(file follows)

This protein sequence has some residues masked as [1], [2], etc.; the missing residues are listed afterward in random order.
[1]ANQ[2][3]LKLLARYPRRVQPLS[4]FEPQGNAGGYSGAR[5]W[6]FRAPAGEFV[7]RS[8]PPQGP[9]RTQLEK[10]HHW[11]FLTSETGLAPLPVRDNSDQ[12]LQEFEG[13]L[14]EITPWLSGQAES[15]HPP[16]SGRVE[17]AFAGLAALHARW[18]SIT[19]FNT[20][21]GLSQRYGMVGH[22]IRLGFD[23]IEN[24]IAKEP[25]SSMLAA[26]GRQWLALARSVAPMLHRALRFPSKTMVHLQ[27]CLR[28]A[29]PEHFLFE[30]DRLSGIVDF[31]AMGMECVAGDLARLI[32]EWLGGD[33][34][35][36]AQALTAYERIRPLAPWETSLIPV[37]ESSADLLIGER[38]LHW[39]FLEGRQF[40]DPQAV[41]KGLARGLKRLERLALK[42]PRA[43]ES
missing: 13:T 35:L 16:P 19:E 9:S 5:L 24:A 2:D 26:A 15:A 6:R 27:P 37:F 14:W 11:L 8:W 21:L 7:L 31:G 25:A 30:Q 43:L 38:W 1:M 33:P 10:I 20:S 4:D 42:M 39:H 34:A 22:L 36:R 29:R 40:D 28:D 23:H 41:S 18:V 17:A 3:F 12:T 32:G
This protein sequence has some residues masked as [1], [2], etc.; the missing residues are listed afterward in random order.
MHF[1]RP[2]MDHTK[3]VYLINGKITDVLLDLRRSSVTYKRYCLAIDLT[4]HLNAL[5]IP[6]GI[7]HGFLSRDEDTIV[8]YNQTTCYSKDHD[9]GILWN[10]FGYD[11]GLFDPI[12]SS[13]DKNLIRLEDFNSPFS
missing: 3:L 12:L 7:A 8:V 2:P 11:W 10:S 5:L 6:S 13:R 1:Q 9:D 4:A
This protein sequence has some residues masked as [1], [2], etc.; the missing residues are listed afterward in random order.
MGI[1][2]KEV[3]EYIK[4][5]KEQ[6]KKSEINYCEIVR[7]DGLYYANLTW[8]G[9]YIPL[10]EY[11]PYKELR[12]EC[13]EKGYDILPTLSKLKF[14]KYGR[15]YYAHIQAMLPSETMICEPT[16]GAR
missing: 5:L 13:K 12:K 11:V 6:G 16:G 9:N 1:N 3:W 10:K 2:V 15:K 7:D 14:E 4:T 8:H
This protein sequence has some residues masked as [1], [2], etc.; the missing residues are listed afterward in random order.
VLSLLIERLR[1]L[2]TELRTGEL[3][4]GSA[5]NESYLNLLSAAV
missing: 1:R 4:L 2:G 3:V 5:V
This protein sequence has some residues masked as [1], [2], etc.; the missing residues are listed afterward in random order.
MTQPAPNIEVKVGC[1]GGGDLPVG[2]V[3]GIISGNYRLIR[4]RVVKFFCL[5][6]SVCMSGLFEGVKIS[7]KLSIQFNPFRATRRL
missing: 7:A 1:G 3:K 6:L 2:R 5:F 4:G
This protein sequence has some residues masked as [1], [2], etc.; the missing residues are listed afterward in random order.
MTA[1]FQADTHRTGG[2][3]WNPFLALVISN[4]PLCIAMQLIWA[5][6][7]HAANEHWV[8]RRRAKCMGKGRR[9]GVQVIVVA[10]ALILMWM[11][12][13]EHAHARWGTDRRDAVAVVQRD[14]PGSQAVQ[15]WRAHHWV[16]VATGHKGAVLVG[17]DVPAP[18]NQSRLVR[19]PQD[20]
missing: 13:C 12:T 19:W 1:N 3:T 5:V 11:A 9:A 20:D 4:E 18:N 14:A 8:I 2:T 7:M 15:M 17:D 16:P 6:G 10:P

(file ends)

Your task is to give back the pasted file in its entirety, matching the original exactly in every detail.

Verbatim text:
This protein sequence has some residues masked as [1], [2], etc.; the missing residues are listed afterward in random order.
[1]ANQ[2][3]LKLLARYPRRVQPLS[4]FEPQGNAGGYSGAR[5]W[6]FRAPAGEFV[7]RS[8]PPQGP[9]RTQLEK[10]HHW[11]FLTSETGLAPLPVRDNSDQ[12]LQEFEG[13]L[14]EITPWLSGQAES[15]HPP[16]SGRVE[17]AFAGLAALHARW[18]SIT[19]FNT[20][21]GLSQRYGMVGH[22]IRLGFD[23]IEN[24]IAKEP[25]SSMLAA[26]GRQWLALARSVAPMLHRALRFPSKTMVHLQ[27]CLR[28]A[29]PEHFLFE[30]DRLSGIVDF[31]AMGMECVAGDLARLI[32]EWLGGD[33][34][35][36]AQALTAYERIRPLAPWETSLIPV[37]ESSADLLIGER[38]LHW[39]FLEGRQF[40]DPQAV[41]KGLARGLKRLERLALK[42]PRA[43]ES
missing: 13:T 35:L 16:P 19:E 9:S 5:L 24:A 2:D 26:A 15:A 6:R 27:P 37:F 14:W 11:L 8:W 21:L 7:L 31:G 25:A 30:Q 43:L 38:W 1:M 33:P 10:I 20:S 4:D 42:M 39:H 34:A 22:L 36:R 29:R 40:D 28:D 23:H 41:S 18:V 17:A 3:F 12:T 32:G
This protein sequence has some residues masked as [1], [2], etc.; the missing residues are listed afterward in random order.
MHF[1]RP[2]MDHTK[3]VYLINGKITDVLLDLRRSSVTYKRYCLAIDLT[4]HLNAL[5]IP[6]GI[7]HGFLSRDEDTIV[8]YNQTTCYSKDHD[9]GILWN[10]FGYD[11]GLFDPI[12]SS[13]DKNLIRLEDFNSPFS
missing: 3:L 12:L 7:A 8:V 2:P 11:W 10:S 5:L 6:S 13:R 1:Q 9:D 4:A
This protein sequence has some residues masked as [1], [2], etc.; the missing residues are listed afterward in random order.
MGI[1][2]KEV[3]EYIK[4][5]KEQ[6]KKSEINYCEIVR[7]DGLYYANLTW[8]G[9]YIPL[10]EY[11]PYKELR[12]EC[13]EKGYDILPTLSKLKF[14]KYGR[15]YYAHIQAMLPSETMICEPT[16]GAR
missing: 5:L 13:K 12:K 11:V 6:G 16:G 9:N 1:N 3:W 10:K 2:V 15:K 7:D 14:E 4:T 8:H
This protein sequence has some residues masked as [1], [2], etc.; the missing residues are listed afterward in random order.
VLSLLIERLR[1]L[2]TELRTGEL[3][4]GSA[5]NESYLNLLSAAV
missing: 1:R 4:L 2:G 3:V 5:V
This protein sequence has some residues masked as [1], [2], etc.; the missing residues are listed afterward in random order.
MTQPAPNIEVKVGC[1]GGGDLPVG[2]V[3]GIISGNYRLIR[4]RVVKFFCL[5][6]SVCMSGLFEGVKIS[7]KLSIQFNPFRATRRL
missing: 7:A 1:G 3:K 6:L 2:R 5:F 4:G
This protein sequence has some residues masked as [1], [2], etc.; the missing residues are listed afterward in random order.
MTA[1]FQADTHRTGG[2][3]WNPFLALVISN[4]PLCIAMQLIWA[5][6][7]HAANEHWV[8]RRRAKCMGKGRR[9]GVQVIVVA[10]ALILMWM[11][12][13]EHAHARWGTDRRDAVAVVQRD[14]PGSQAVQ[15]WRAHHWV[16]VATGHKGAVLVG[17]DVPAP[18]NQSRLVR[19]PQD[20]
missing: 13:C 12:T 19:W 1:N 3:T 5:V 11:A 9:A 20:D 4:E 18:N 14:A 8:I 2:T 7:M 15:M 17:D 16:P 6:G 10:P